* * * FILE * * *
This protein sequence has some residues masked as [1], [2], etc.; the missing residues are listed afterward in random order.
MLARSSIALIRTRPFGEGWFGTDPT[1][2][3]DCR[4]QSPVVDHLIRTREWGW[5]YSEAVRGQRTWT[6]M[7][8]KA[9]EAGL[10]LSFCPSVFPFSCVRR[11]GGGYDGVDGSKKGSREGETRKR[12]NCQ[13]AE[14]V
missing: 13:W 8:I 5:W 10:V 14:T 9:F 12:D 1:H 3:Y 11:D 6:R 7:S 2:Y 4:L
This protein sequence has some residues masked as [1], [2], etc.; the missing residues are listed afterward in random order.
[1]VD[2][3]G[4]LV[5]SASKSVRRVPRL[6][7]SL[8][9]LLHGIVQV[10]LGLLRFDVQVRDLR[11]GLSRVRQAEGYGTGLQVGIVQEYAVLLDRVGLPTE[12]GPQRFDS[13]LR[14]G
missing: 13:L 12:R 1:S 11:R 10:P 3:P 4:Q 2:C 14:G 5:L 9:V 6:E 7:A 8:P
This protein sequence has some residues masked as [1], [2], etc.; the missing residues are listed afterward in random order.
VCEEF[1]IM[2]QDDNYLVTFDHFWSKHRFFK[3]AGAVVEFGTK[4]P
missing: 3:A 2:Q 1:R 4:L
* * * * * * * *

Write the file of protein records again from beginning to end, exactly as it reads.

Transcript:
This protein sequence has some residues masked as [1], [2], etc.; the missing residues are listed afterward in random order.
MLARSSIALIRTRPFGEGWFGTDPT[1][2][3]DCR[4]QSPVVDHLIRTREWGW[5]YSEAVRGQRTWT[6]M[7][8]KA[9]EAGL[10]LSFCPSVFPFSCVRR[11]GGGYDGVDGSKKGSREGETRKR[12]NCQ[13]AE[14]V
missing: 13:W 8:I 5:W 10:V 14:T 9:F 12:D 1:H 3:Y 11:D 6:R 7:S 2:Y 4:L
This protein sequence has some residues masked as [1], [2], etc.; the missing residues are listed afterward in random order.
[1]VD[2][3]G[4]LV[5]SASKSVRRVPRL[6][7]SL[8][9]LLHGIVQV[10]LGLLRFDVQVRDLR[11]GLSRVRQAEGYGTGLQVGIVQEYAVLLDRVGLPTE[12]GPQRFDS[13]LR[14]G
missing: 13:L 12:R 1:S 11:R 10:P 3:P 4:Q 2:C 14:G 5:L 9:V 6:E 7:A 8:P
This protein sequence has some residues masked as [1], [2], etc.; the missing residues are listed afterward in random order.
VCEEF[1]IM[2]QDDNYLVTFDHFWSKHRFFK[3]AGAVVEFGTK[4]P
missing: 3:A 2:Q 1:R 4:L